Peter Reid Jones recently took the time to answer some questions we had about their work on the Evil Tonight soundtrack. Heres what they had to say!
Q1: Music and sound design are crucial elements in a horror title. Are there any composers you feel stand out in the horror game genre?
A1: The game that has probably scared me the most in my lifetime personally was Metroid Fusion. Akira Fujiwara & Minako Hamano created a superb backdrop for all the moments of uncertainty, be it the X parasites, sector 6 (NOC), the initial core meltdown theme, etc. Well, notably, the SA-X. The SA-X has single-handedly caused me the most recurring nightmares over my life, haha! Thankfully they have subsided, but that nonfictional, biological demon from freaking hell still holds that trophy. Even though Metroid Fusion is another metroidvania at its finest, the game still has great moments of slamming the brakes and disempowering/cornering you. The feelings of lingering uncertainty that make you lean into the screen, along with the sudden moments of urgency (both the feeling of “OMG what’s happening,” and the feeling of “barely staying ahead of the thing chasing you by a hair”), I take much from Metroid Fusion as the game that has scared me the most, and I don’t get scared easily.
Q2: How do you approach composing boss battle music?
A2: By overthinking it haha! I always love to inject leit motif if the game calls for that. But overall, I prefer to handle the chord progressions first and foremost as that’s my favorite thing in music. Any transitions/bridges that can use a quick time signature change for spice, as well as key signature pivoting, I throw those in as well. Curveballs, if you will. But above all, how integral is this boss to the game's story? What challenge/urgency/threat does this boss pose to the player? Is it a quick-time bop, or is it an urgent fight for your life? Did this boss used to be a friend or relative, whatever emotional or familial attachment involved? The emotions must be congruent, otherwise the boss fight can accidentally be more of a chore instead of an invested struggle.
Q3: How do you create your percussion sounds?
A3: Percussion is a slight shortcoming for me in that I need to work more on sampling and processing, but I have come a ways. I tend to use drum kits and am most inspired by RWBY & Quake II, or I use big cinematic drums to layer in with everything else, or I use sample packs of synthesized drums. I tend to lean into the sample packs for layering ambience and tone/mood into the tune.
Q4: The title screen track "Evil Tonight" is a gorgeous composition featuring violist Michaela Nachtigall. What led to this collaboration?
A4: Oh, she’s the bee’s knees, I absolutely love Mklachu along with everyone else. *Wonderful* string player. We met through my sending her my Beach Boys cover of I'll Be Home for Christmas in 2016, meeting in-person the next year during GDC 2017! Got into MBTI discussions, favorite game music, and the rest is history. On the MBTI spectrum, she and I are wildly ENFP to the point of being on that same emotional wavelength where you just get what the other person wants to express. I felt that the viola was the perfect sound for Violetta’s lingering, lost, longing character. Michaela knocked it out of the park without breaking a sweat, like I knew she would! She immediately came to mind as a candidate, and the title track speaks for why. My virtual viola VST just, yeah, it would have broken the mood haha.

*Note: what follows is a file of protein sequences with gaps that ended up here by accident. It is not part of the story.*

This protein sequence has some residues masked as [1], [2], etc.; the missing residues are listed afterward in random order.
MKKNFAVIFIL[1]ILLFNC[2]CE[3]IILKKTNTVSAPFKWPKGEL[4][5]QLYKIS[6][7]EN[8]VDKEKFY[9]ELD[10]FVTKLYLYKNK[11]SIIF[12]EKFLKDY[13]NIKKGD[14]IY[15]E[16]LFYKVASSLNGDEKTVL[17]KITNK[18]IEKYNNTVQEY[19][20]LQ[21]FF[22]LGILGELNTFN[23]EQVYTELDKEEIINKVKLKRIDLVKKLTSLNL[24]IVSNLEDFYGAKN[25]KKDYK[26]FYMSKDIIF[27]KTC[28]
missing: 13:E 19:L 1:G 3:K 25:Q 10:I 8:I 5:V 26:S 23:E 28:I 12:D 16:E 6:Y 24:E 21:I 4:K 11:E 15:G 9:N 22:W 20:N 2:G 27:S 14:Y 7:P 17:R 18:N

Q5: With the success of games like Omori, Hylics and INSIDE as well as games like The Forest of Drizzling Rain receiving remakes, do you believe we are going to see even more horror games in a 2D format?
A5: I certainly hope so! I feel like my favorite scary moments occur in the confines of retro/2D, as the abstract element can bring about all the more uncertainty and crazy moments. Like this little moment of dialogue (click here). It's simple if not tame, but still speaks to the medium’s capabilities. The silence, Sweetheart’s neurotic bursts of rumination, and then that maniacal laugh OH HO HO HO!! I feel like this is a perfect example of why most horror movies and more realistic AAA games have to find other creative ways of surprising the human senses for peak macabre.
Q6: There are an enormous number of RPG maker horror games on platforms like steam and itch.io. Did you draw inspiration from any of those games?
A6: Indeed I did! One favorite memory of mine from college was watching Markiplier’s playthrough of Mad Father with a group of friends at the time. That was a WILD ride and I loved every bit of it, haha! The mad father’s twisted desire to do *that* to his own daughter, again all the perfect macabre moments were present in my opinion. I suppose I do hold that game to a standard, yes! Heh, talking about it makes me want to watch/play it again!
Q7: What have you been gaming lately?
A7: I tend to crave games that have a great sense of movement and quick-paced, reflexive elements. Recently I got deep into Monster Hunter: Rise/Sunbreak much to my pleasure of getting back into the franchise since MH4U. Otherwise, I still love returning to Brutal Doom/Project Brutality mods haha! For me, that’s the ultimate gameplay game that doesn’t get old. Perfect movement/mobility/control as I obliterate evil incarnate, what’s not to love?